Nelson hockey great Howie Hornby has died at 79.
Hornby was a high-scoring centre for the Maple Leafs of the Western International Hockey League between 1958 and 1969, and captured the Howard Anderson Memorial Trophy as most valuable and sportsmanlike player in 1962. He also helped the Trail Smoke Eaters win the Allan Cup that year and joined them at the World Championship in Sweden.
He came to Nelson in 1958 and quickly established himself as one of the team’s most consistent performers, making up what he lacked in size with speed and quickness.
In a 2007 interview, he recalled that upon his arrival a teammate asked what he was getting paid. “I said ‘$400 a month but I don’t think I can live on it because I have some kids and I’m going to have to get another job.’ I started selling cars at Chrysler, so between the two, it worked out. But the next year, I played on a line with Fritz Kohele and he said ‘Howie, how much are you getting paid?’ I said ‘Nothing. I am now a hometown boy.’”
True to his word, Hornby remained in Nelson the rest of his life.
He led the team in scoring in 1961 and again in 1962, when he had 25 goals and 36 assists in 35 games and received the WIHL’s top individual honour. He was then tapped by Trail coach Bobby Kromm to join the Smoke Eaters, who were allowed to beef up their roster before hosting the Montreal Olympics for the Allan Cup. They won in five games, giving them a berth at the World Championships in Sweden the following year — the last time an Allan Cup champ represented Canada. Hornby joined the team, which only lost once in seven games, but finished fourth.
Hornby returned to Nelson, where he enjoyed his most productive season in 1963-64 with 77 points. He was also part of the Maple Leafs’ 1965 run to the Allan Cup final, which they lost to Sherbrooke. He recalled Civic Centre crowds that made the fire marshal shudder. “When we were going for the Allan Cup, there would be people in sleeping bags waiting for tickets to go on sale. Then when you’d go in the rink, you’d see guys going up the girders. We would have as many as 3,500 in there. It was unbelievable.”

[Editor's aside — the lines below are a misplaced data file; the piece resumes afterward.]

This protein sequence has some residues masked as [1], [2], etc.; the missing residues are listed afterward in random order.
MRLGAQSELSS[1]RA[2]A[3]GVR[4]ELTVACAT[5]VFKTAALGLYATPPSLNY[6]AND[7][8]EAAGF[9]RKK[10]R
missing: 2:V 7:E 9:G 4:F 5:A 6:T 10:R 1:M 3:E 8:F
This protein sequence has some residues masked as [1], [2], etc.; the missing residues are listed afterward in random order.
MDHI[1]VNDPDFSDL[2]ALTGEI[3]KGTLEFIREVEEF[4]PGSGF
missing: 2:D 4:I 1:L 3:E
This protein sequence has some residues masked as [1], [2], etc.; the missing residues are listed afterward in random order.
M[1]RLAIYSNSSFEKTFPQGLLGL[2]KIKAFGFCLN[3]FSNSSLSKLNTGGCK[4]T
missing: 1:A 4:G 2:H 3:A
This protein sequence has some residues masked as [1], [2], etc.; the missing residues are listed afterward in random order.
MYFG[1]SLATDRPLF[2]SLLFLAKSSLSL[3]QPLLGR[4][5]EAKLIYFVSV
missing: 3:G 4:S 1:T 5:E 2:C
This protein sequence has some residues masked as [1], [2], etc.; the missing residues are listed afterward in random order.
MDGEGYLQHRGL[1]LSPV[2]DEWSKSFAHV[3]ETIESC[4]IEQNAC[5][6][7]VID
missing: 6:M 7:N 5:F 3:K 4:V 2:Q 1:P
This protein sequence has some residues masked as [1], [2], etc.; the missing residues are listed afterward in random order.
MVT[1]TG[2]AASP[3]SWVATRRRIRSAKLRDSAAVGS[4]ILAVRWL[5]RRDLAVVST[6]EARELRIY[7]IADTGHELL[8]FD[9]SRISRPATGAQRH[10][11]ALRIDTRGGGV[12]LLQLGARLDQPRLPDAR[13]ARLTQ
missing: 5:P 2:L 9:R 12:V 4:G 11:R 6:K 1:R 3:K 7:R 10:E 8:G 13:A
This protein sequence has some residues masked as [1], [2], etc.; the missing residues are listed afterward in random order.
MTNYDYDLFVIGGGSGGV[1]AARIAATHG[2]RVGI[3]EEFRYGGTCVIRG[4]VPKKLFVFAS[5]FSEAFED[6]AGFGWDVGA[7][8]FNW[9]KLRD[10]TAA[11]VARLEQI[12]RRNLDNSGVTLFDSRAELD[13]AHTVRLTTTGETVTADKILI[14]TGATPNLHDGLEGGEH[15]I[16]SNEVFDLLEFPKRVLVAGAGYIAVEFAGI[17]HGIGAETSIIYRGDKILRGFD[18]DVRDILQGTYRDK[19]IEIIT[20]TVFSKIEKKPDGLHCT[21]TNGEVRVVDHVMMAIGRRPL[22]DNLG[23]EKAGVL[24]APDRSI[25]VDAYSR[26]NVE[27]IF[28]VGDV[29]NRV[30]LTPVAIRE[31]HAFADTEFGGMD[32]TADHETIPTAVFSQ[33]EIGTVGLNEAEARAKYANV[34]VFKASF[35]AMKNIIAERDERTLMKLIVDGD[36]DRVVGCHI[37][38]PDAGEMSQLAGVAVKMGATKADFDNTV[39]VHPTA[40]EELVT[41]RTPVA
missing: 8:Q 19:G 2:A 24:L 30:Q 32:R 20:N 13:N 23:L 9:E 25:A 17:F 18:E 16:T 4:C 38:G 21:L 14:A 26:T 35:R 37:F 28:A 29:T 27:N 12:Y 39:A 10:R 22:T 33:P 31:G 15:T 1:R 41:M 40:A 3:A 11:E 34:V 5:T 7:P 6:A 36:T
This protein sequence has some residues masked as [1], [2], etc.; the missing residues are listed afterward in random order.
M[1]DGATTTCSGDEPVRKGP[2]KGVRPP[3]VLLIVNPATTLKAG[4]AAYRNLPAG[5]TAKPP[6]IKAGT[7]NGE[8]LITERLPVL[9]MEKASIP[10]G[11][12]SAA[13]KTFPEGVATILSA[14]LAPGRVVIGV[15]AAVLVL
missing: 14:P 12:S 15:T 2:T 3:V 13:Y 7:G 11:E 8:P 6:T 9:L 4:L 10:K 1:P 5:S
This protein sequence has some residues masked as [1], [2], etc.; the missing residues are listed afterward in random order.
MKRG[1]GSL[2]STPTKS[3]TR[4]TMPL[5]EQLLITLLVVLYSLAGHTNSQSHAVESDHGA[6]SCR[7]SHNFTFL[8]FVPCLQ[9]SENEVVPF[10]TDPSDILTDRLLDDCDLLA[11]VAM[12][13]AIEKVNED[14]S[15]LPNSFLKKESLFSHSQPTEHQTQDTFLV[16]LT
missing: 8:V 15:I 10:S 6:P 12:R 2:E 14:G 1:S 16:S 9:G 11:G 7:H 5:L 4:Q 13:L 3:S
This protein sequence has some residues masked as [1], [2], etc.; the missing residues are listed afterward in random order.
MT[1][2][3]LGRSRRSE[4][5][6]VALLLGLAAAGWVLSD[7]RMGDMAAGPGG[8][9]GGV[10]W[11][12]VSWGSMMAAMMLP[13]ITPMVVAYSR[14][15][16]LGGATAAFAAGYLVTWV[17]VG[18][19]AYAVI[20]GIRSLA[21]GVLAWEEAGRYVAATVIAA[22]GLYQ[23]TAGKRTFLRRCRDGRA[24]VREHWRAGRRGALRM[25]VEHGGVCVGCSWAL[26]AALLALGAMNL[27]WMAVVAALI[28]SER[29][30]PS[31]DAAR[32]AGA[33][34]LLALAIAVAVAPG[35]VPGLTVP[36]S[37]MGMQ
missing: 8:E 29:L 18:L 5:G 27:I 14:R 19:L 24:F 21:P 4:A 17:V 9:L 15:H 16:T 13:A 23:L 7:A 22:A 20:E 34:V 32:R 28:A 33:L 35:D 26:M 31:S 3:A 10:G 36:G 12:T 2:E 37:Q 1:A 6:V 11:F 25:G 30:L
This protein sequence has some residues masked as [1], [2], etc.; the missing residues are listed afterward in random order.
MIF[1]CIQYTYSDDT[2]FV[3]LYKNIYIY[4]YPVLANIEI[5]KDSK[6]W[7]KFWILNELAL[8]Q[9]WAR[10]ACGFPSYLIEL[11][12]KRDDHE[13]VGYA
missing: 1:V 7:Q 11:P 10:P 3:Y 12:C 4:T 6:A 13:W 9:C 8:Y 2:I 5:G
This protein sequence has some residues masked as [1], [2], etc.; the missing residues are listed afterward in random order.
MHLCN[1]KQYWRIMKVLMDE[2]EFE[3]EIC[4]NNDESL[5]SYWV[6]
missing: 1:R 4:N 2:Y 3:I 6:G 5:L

Hornby also joined Kimberley for their brief Allan Cup run the following year.
Although never a rough player, Hornby was involved in an infamous fight with Spokane’s Buddy Bodman on November 19, 1964. Hornby needed 18 stitches to close a head wound after being hit with a broken stick. Both were given game misconducts, and Bodman was suspended for 23 games, while Hornby was banished for six.
Hornby retired from senior hockey in 1966 to coach Nelson’s entry in the West Kootenay Junior Hockey League (the forerunner to today’s KIJHL), but came back for a final on-ice campaign in 1968-69. He finished his WIHL career with 181 goals and 244 assists in the regular season and another 32 goals and 35 assists in the playoffs. He was named the BC Amateur Hockey Association’s outstanding player of 1969.
Howard Ronald Hornby was born to Ruby and Kenneth Hornby in Asquith, Sask. on October 7, 1934. His love for hockey began as a young boy on a backyard rink. He played for minor and junior teams in Saskatoon and then Humboldt, Sask., where he was part of the city’s Memorial Cup run of 1955. They made it as far the semi-finals before bowing out to Regina.
The following season Hornby came west to turn pro, but after a couple of games with Victoria of the Western league, he was sent to Kamloops of the Okanagan senior league.
He also played three professional games with New Westminster and 29 games with Johnstown of the Eastern league before returning to the senior game. He didn’t lament his lack of big league success. “To play in the NHL is great, but I don’t think it gives the player much contact with people,” he said. “We were like a big family. I was glad I had the opportunity to go to the top in amateur hockey. That to me was pretty precious.”
Early in his career, Hornby worked at Sterling Home Furniture, which he later bought. When his parents retired to Nelson, his father helped at the store. Hornby went on to spend 30 years as a realtor and in his last business venture, rented electric scooters.
He also coached minor hockey and owned and operated the Whitewater ski school.
Hornby passed away peacefully in Nelson on Wednesday, a few days short of his 80th birthday.
He is survived by his daughters Karen and Brenda, sons Mark and David, brother Lyle, and several grandchildren. Funeral services will be held October 16 at 3 p.m. at Nelson United Church, to be followed by a celebration of life at the Hume Room. The family invites the community to join them.